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Inside Cisco Live

  While I’m thinking about another TAC Tale, I’m quite busy working on slides for Cisco Live.  I figured this makes for another interesting “inside Cisco” post, since most people who have been to the show don’t know much about how it comes together.  A couple years back I asked a customer if I could schedule a meeting with him after Cisco Live, since I was working on slides.  “I thought the Cisco Live people made the slides and you just showed up and presented them!” he said.  Wow, I wish that was the case.  With hundreds of sessions I’m not sure how the CL team could accomplish that, but it would sure be nice for me.  Unfortunately, that’s not the case. If you haven’t been, Cisco Live is a large trade show for network engineers which happens four times globally: in Europe, Australia, the US, and Mexico.  The US event is the largest, but Europe is rather large as well.  Australia and Mexico are smaller but still draw a good crowd.  The Europe and US shows move around.  The last two years Europe was in Barcelona, as it will be next year, but it was in Berlin two years before that.  The US show is in San Diego this year, was in Orlando last year, and was in Las Vegas for two years before that.  Australia is always...

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What are we getting ourselves into?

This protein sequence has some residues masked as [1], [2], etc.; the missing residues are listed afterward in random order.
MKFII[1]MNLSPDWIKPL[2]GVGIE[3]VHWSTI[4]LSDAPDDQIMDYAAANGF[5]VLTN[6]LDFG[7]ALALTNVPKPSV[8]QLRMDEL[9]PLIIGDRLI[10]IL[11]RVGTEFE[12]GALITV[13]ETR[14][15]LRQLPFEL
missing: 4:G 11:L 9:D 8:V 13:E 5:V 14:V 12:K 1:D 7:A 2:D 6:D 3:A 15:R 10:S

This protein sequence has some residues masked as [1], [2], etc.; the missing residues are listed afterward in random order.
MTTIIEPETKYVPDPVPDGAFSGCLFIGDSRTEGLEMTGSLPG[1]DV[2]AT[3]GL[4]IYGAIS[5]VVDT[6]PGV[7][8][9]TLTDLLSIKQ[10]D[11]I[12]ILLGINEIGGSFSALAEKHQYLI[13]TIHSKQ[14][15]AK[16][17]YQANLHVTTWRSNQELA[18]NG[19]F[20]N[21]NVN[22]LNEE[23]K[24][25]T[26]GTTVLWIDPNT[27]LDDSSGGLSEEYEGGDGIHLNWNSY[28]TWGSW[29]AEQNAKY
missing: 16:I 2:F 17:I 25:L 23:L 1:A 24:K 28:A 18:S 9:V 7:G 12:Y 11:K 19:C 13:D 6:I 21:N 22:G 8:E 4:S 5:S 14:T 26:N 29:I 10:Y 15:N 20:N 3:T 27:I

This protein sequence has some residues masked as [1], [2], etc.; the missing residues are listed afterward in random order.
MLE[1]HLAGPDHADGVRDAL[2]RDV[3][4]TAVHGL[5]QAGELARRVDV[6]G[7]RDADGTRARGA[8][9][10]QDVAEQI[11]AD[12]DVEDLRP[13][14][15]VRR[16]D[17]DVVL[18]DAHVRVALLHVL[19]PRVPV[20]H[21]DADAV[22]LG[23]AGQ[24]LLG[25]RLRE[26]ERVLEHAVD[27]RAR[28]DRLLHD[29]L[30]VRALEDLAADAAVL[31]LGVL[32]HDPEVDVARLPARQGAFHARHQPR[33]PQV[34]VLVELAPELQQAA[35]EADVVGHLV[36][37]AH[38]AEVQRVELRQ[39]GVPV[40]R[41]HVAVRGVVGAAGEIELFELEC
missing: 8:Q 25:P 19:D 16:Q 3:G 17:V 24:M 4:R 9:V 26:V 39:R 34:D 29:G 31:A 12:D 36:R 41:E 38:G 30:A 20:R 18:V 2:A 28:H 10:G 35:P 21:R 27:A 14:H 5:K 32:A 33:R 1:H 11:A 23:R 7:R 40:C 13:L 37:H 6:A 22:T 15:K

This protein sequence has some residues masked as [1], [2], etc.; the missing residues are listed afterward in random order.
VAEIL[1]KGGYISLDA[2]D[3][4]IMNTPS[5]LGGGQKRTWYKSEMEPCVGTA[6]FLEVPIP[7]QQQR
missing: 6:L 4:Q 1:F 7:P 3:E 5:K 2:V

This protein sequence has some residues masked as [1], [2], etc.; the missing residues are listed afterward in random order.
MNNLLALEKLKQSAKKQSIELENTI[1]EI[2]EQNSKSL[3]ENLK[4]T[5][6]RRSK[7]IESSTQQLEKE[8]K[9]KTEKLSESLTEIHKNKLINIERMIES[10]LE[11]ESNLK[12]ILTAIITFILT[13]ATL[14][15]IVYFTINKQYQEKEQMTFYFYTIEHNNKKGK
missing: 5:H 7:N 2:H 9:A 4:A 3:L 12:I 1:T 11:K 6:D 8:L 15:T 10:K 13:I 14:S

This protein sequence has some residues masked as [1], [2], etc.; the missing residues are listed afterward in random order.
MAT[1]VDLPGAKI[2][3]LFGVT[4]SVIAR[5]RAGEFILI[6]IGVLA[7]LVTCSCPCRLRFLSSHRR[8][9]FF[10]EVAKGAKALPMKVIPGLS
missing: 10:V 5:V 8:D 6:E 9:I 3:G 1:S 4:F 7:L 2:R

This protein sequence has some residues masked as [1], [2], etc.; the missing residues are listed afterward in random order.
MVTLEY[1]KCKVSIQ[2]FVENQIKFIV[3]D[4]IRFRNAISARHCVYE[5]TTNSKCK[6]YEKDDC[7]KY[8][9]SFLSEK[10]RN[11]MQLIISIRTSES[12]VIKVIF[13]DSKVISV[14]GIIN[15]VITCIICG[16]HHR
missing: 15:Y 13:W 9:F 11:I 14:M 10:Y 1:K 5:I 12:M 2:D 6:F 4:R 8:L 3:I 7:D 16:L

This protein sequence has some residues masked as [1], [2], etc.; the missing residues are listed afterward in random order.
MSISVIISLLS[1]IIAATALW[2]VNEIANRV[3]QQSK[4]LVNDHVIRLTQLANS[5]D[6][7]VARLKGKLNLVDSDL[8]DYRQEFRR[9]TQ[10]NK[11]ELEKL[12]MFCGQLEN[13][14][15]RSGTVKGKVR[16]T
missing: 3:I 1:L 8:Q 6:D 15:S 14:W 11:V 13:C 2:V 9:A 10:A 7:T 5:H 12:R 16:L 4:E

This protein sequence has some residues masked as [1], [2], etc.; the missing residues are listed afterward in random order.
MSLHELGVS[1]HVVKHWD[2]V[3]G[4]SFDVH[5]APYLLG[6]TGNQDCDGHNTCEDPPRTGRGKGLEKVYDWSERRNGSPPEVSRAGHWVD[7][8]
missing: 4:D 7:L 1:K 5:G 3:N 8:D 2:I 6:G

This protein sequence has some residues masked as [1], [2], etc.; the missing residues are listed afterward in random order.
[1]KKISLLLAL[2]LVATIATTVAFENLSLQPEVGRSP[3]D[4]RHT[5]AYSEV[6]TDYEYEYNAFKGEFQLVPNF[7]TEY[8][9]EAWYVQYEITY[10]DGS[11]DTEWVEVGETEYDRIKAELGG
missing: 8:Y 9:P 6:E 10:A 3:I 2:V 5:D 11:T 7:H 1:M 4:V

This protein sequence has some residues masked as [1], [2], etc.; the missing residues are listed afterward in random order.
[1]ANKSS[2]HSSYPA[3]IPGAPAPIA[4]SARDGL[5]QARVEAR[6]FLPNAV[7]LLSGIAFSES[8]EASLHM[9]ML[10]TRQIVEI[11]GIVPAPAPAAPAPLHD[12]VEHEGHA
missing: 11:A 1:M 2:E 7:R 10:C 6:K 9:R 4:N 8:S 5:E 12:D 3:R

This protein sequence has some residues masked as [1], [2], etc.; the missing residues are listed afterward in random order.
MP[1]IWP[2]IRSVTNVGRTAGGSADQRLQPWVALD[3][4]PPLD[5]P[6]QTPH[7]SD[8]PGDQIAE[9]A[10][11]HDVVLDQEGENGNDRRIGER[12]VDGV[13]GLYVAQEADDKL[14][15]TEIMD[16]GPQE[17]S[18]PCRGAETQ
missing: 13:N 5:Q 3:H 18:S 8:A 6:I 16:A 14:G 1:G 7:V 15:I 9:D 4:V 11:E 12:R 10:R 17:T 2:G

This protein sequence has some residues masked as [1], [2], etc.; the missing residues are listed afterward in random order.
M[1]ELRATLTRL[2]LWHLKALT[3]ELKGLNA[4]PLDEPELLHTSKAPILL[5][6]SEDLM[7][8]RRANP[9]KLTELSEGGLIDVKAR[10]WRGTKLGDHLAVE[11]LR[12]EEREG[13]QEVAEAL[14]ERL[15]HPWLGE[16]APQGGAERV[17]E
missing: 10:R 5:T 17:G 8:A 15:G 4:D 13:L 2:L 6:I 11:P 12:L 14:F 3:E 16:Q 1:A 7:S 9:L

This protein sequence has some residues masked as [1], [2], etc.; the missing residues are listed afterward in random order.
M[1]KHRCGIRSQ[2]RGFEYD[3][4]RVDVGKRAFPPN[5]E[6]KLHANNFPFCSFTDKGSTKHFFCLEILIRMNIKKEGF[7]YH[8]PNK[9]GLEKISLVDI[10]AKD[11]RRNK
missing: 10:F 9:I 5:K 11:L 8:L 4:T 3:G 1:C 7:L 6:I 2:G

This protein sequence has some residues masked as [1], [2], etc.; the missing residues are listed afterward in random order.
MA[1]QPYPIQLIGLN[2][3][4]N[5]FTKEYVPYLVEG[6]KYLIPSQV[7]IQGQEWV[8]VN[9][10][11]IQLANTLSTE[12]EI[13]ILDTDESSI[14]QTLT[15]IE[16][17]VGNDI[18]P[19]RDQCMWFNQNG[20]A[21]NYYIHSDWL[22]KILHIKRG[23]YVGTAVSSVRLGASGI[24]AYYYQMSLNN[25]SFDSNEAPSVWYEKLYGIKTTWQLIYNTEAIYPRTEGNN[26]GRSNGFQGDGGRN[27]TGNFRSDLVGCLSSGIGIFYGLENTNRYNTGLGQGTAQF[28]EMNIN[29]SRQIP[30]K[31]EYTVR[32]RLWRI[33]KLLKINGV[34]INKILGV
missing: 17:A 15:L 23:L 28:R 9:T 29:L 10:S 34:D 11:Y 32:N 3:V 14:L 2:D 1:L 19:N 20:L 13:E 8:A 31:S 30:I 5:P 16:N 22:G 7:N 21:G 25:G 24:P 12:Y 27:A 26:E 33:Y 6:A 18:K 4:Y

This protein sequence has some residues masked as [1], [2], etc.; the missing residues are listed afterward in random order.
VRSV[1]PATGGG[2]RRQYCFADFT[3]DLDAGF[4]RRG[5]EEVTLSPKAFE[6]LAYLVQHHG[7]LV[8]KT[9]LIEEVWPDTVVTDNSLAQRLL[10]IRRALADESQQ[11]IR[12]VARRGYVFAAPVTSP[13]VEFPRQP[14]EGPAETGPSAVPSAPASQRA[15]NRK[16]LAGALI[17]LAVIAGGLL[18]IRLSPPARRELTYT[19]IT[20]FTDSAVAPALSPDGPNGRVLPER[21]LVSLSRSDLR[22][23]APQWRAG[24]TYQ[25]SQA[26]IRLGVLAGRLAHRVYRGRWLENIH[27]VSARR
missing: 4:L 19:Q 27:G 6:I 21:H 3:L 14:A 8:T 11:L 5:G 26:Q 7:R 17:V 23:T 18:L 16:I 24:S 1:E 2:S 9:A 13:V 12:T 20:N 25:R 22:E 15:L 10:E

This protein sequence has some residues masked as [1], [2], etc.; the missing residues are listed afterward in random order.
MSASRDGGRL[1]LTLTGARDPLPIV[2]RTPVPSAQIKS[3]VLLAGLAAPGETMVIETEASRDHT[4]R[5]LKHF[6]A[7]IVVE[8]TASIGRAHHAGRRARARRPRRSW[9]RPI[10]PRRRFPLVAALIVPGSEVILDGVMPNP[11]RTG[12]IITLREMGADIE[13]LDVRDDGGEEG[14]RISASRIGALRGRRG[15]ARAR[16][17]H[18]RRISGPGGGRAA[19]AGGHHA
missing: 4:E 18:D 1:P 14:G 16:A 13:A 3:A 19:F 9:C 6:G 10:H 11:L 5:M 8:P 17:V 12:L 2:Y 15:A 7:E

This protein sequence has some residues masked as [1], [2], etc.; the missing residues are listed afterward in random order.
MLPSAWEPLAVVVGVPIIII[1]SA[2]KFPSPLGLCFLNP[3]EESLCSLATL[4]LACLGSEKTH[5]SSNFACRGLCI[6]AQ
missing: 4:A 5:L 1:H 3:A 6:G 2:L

It seems to be rank heresy for someone working in the valley to say it, but let me say it anyways.  I don’t agree with the axiom of the technology industry which states that all technological progress is always good.  Many in our society instinctively realize this, which is why they oppose genetic engineering and plastics.  Still, the technology industry is so persistently in love with itself, and so optimistic about its potential to solve every human problem, that when anyone points out the consequences of technological progress, we quickly respond with AI’s potential to solve the problems it’s bound to create.  (Sorry for the long sentence, but I’m going to quote Plato in this essay, and by Platonic standards that last sentence is short.)  AI is the solution to everything.  AI will unlock the mysteries of human existence.  AI will allow human beings to live forever.  AI will cure cancer.  AI will solve the dangers of, well, genetic engineering and plastics. An example of this is the extraordinarily concerning essay in the Wall Street Journal a few weeks ago by computer scientist and 60’s icon Jerry Kaplan.  Dr. Kaplan reviews the recent accomplishments of functional brain imaging technologies, which are starting to become more precise in identifying how people are feeling, and even which words they are thinking.  “With improved imaging technology, it may become possible to ‘eavesdrop’ on a person’s...